James O'Neill , Jan 06, 2004; 06:58 a.m.
The law is different in different places.
In English law there is no need for a model release. Ever. The copyright act gives the photographer total power to do what ever they want with the picture (although publication can be prevented if a the photographer was given permission to take pictures under restrictions, or if the did various bad things to get the picture).
Some places do require a release if the person in the picture is doing something they wouldn't normally be seen doing. i.e. A model wouldn't walk naked down the street so to publish pictures of her naked you need her to say is OK with it - as opposed to a polaroid you took of your ex and now want to cause trouble with. If the public can turn up and watch the game there wouldn't normally be a need for a release. There isn't any special provision for news reporting in any law I know of. BUT LOCAL LAW WHERE YOU ARE MAY BE DIFFERENT.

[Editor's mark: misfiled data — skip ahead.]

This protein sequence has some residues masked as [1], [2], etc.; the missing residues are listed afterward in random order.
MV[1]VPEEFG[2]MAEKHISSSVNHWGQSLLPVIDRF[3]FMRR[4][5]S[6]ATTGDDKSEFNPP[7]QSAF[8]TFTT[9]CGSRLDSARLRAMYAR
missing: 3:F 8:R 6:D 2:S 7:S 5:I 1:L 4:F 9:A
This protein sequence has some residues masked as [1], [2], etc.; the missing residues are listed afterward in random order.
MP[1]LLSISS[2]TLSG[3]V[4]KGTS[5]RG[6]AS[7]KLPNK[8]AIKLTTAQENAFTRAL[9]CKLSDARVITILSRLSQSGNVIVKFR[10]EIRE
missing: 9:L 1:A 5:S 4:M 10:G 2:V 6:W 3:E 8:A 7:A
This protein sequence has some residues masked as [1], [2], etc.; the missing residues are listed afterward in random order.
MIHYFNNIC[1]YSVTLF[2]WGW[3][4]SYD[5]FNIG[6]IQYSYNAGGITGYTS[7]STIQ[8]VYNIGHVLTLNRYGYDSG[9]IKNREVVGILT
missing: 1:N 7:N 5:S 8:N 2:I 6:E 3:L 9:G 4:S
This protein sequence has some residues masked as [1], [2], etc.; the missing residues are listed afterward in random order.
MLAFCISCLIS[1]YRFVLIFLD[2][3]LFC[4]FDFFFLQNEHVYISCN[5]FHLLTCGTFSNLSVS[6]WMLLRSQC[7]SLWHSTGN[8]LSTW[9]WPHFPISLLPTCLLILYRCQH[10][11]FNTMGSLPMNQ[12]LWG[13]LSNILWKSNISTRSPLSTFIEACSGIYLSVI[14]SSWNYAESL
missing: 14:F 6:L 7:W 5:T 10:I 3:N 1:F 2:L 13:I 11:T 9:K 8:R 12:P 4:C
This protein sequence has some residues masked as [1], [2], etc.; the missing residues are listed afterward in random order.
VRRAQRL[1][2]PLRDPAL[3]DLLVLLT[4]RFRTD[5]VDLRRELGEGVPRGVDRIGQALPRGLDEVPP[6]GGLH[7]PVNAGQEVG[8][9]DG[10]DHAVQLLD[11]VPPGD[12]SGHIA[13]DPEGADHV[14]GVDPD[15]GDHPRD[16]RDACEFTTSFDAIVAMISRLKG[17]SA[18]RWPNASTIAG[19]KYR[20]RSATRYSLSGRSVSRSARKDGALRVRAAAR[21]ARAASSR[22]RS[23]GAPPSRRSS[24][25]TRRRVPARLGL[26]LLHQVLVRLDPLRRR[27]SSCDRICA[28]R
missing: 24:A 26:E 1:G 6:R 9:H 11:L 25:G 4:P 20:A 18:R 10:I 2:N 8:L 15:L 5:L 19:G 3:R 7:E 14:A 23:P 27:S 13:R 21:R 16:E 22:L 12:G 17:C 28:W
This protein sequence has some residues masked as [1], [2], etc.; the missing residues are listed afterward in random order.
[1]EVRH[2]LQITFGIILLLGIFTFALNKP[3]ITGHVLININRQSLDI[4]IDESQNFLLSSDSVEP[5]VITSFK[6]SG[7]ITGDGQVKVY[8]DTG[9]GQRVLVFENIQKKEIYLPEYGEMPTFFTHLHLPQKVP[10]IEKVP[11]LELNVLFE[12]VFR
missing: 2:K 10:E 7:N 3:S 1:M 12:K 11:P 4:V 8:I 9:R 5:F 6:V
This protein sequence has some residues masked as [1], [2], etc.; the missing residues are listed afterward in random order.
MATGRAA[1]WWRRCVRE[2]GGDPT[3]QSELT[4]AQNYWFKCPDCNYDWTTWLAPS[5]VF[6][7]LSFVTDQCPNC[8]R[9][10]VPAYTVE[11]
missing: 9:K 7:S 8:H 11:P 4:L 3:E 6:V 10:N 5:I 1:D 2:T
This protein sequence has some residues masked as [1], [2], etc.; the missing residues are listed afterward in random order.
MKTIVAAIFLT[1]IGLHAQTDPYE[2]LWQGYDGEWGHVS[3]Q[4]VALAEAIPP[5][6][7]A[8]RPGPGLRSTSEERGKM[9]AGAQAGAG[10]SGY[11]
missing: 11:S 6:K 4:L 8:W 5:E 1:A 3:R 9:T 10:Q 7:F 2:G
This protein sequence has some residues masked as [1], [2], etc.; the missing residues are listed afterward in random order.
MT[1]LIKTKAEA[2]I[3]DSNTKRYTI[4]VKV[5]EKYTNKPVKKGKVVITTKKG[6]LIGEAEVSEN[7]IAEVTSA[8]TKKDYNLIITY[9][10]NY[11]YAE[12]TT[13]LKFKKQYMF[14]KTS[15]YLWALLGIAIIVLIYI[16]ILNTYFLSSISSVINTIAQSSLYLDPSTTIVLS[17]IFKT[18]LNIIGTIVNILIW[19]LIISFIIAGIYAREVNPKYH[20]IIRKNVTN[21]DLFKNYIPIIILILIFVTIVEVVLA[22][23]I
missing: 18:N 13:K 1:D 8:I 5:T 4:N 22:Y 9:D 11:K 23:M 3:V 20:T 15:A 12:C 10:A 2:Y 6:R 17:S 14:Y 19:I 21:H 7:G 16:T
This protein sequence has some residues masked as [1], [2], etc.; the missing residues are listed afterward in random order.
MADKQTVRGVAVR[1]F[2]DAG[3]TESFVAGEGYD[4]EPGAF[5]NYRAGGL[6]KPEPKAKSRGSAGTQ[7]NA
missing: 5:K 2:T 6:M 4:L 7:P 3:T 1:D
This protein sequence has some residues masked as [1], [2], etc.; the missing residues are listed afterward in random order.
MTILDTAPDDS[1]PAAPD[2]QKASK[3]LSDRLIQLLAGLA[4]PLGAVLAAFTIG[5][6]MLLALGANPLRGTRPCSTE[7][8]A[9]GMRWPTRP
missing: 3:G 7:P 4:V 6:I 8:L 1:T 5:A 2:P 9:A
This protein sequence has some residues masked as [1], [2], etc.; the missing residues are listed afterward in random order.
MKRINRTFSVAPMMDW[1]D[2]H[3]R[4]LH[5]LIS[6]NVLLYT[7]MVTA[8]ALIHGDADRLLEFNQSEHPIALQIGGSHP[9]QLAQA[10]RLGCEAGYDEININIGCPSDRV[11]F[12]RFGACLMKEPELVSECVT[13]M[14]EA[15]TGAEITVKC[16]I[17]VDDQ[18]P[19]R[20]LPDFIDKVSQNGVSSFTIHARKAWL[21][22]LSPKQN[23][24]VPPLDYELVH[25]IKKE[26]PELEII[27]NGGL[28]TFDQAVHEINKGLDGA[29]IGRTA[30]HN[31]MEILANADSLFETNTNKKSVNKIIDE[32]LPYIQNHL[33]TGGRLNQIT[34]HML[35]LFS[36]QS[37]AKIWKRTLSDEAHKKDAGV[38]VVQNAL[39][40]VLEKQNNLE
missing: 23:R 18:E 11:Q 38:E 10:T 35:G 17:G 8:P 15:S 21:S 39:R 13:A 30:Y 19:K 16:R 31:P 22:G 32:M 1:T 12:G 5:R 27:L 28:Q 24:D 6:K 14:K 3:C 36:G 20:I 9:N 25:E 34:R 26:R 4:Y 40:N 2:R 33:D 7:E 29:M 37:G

However in England if you were to turn up at a sports ground and photograph little boys and say you're putting the pictures on the internet, you would be denounced as a paedophile and people would come round and fire bomb your home.
The best way to do this is to talk to the people in charge of the team, get their permission to take the pictures - and if they aren't happy to give it that ends the enterprise. Let them have the proofs - you could let them keep the proofs so the team gets something - and they can show them to the parents, maybe even collect orders for you.
If in doubt get legal advice LOCALLY. You can't rely on legal advice from the web. Not even mine.